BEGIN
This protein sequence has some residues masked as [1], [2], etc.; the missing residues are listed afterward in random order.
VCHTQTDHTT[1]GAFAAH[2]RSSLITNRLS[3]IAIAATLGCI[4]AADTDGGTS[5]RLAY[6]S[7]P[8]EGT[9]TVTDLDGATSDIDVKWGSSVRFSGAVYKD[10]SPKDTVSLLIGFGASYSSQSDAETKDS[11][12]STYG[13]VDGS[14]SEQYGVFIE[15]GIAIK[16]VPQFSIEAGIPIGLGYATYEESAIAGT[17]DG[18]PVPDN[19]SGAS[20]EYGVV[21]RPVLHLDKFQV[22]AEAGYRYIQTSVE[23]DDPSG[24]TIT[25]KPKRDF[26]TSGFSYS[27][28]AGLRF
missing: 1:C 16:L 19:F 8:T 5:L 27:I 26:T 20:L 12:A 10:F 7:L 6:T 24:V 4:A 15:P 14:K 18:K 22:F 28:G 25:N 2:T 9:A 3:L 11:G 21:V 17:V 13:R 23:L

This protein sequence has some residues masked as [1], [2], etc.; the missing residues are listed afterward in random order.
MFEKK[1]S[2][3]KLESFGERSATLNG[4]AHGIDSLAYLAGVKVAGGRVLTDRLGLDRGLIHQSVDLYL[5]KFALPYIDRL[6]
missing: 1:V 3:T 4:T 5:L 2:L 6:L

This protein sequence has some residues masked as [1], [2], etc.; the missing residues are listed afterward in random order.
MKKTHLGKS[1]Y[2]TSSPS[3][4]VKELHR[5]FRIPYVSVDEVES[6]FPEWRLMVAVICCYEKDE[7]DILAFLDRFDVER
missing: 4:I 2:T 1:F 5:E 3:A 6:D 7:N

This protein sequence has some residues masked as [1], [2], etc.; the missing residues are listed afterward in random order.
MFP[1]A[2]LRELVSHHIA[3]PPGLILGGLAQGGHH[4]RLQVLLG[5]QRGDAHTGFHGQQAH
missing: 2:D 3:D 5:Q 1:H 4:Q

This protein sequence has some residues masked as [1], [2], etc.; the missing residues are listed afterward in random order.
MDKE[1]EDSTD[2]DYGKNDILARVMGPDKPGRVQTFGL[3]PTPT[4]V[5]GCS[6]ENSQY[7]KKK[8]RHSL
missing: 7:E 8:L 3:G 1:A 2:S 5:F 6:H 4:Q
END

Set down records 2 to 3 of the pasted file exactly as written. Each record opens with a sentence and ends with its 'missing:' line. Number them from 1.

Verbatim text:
This protein sequence has some residues masked as [1], [2], etc.; the missing residues are listed afterward in random order.
MFEKK[1]S[2][3]KLESFGERSATLNG[4]AHGIDSLAYLAGVKVAGGRVLTDRLGLDRGLIHQSVDLYL[5]KFALPYIDRL[6]
missing: 1:V 3:T 4:T 5:L 2:L 6:L

This protein sequence has some residues masked as [1], [2], etc.; the missing residues are listed afterward in random order.
MKKTHLGKS[1]Y[2]TSSPS[3][4]VKELHR[5]FRIPYVSVDEVES[6]FPEWRLMVAVICCYEKDE[7]DILAFLDRFDVER
missing: 4:I 2:T 1:F 5:E 3:A 6:D 7:N